Benzodiazepines are a type of medication known as tranquillisers. Familiar names include Valium and Xanax. They are some of the most commonly prescribed medications in Australia. When people without prescriptions obtain and take these drugs for their sedating effects, use turns into abuse.
Doctors may prescribe a benzodiazepine for the following legitimate medical conditions:
- Alcohol withdrawal
- Seizure control
- Muscle relaxation
- Inducing amnesia for uncomfortable procedures
- Given before an aesthetic (such as before surgery)
Benzodiazepines act on the central nervous system, produce sedation and muscle relaxation, and lower anxiety levels.
Benzodiazepines are commonly abused. This abuse is partially related to the toxic effects that they produce and also to their widespread availability. They can be chronically abused or, as seen more commonly in hospital emergency departments, intentionally or accidentally taken in overdose. Death and serious illness rarely result from benzodiazepine abuse alone, however, they are frequently taken with either alcohol or other medications. The combination of benzodiazepines and alcohol can be dangerous — and even deadly.
Benzodiazepines have also been used as a “date rape” drug because they can markedly impair and even abolish functions that normally allow a person to resist or even want to resist sexual aggression or assault. In recent years, the detection and conviction of people involved in this has increased dramatically. The drug is usually added to alcohol-containing drinks or even soft drinks in powder or liquid forms and can be hard to taste.
Signs of chronic drug abuse can be very nonspecific and include changes in appearance and behaviour that affect relationships and work performance. Warning signs in children include abrupt changes in mood or deterioration of school performance. Chronic abuse of benzodiazepines can lead to the following symptoms that mimic many of the indications for using them in the first place.
Despite their many helpful uses, benzodiazepines can lead to physical and psychological dependence. Dependence can result in withdrawal symptoms and even seizures when they are stopped abruptly. Dependence and withdrawal occur in only a very small percentage of people taking normal doses for short periods. The symptoms of withdrawal can be difficult to distinguish from anxiety. Symptoms usually develop anywhere from 3-4 days after last use to up to two weeks, although they can appear earlier with shorter-acting varieties.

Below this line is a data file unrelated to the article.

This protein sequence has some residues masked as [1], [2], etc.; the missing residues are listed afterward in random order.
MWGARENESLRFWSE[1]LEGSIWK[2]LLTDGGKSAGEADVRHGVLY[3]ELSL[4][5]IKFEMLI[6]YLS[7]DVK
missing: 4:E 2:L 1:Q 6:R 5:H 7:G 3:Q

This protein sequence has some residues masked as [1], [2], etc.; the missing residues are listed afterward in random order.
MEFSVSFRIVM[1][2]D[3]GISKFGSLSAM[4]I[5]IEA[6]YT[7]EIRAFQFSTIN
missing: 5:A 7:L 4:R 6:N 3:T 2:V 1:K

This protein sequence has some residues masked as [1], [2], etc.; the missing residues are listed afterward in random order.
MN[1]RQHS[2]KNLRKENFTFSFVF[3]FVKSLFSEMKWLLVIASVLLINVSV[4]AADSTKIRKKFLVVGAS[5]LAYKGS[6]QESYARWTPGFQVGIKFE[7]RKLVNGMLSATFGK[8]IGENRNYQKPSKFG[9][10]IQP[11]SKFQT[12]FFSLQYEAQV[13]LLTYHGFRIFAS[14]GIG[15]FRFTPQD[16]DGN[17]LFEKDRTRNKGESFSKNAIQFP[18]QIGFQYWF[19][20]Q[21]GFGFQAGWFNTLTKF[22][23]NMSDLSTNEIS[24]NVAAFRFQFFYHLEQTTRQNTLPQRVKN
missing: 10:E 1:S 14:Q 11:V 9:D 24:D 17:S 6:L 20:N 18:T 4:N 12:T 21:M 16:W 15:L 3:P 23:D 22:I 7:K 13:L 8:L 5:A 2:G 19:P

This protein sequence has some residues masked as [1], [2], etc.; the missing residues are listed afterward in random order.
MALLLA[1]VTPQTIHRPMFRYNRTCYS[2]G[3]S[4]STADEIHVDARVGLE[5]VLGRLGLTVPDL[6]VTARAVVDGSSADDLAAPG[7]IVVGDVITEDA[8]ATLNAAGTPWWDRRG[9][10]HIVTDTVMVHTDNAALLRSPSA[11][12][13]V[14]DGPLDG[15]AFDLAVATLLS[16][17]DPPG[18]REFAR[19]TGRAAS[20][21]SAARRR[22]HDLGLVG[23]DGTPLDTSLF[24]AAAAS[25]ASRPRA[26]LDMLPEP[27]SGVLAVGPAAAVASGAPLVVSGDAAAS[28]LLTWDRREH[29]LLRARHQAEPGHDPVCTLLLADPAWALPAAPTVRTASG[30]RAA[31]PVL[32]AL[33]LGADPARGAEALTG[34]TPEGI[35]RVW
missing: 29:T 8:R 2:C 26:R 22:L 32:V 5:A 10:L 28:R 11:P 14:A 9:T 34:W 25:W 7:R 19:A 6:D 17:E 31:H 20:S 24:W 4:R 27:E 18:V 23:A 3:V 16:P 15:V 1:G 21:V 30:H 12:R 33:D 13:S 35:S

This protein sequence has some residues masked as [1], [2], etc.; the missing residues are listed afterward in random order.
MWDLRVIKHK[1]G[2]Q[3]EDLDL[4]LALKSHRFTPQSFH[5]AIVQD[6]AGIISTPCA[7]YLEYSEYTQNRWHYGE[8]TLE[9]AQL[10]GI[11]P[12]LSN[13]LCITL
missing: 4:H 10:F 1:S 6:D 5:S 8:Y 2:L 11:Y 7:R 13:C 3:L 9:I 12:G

Entering Salt Recovery for benzodiazepine addiction
In recovery, you can address a benzodiazepine addiction in a safe and private environment. It’s an environment away from negative triggers and where there’s lots of positive empowerment and guided support.
Once you are settled, the treatment process can begin. Recovering at Salt will incorporate many therapies. You may attend group and individual therapy, and there are five-star amenities and activities to take advantage of, too. Therapy sessions include:
Psychotherapy: This therapy treatment is a big part of benzodiazepine addiction treatment. Cognitive behavioural therapy, in particular, helps you learn how to cope and change negative thinking.
Support Groups: These are great when dealing with a that can feel isolating. Support groups let clients share frustrations, celebrate successes and find referrals for specialists. They also provide a space for forming healthy friendships filled with encouragement to stay clean.
Holistic wellness practices: Art therapy, meditation classes and other forms of wellness practices help deal with a benzodiazepine addiction. Often, a person’s mental health is the big cause of substance abuse disorders. Removing negative triggers and introducing healthy habits allows a person to rest. It also helps calm their mind and learn the tools they need to prolong their recovery for the rest of their lives.
Symptoms of benzodiazepine addiction:
Behavioural: extreme drowsiness, lethargy, sluggishness, inactivity, lack of interest in surroundings or daily activities and responsibilities.
Physical: changes to sex drive or performance, constipation, dizziness, light headedness, dry mouth, headache, nausea, salivation.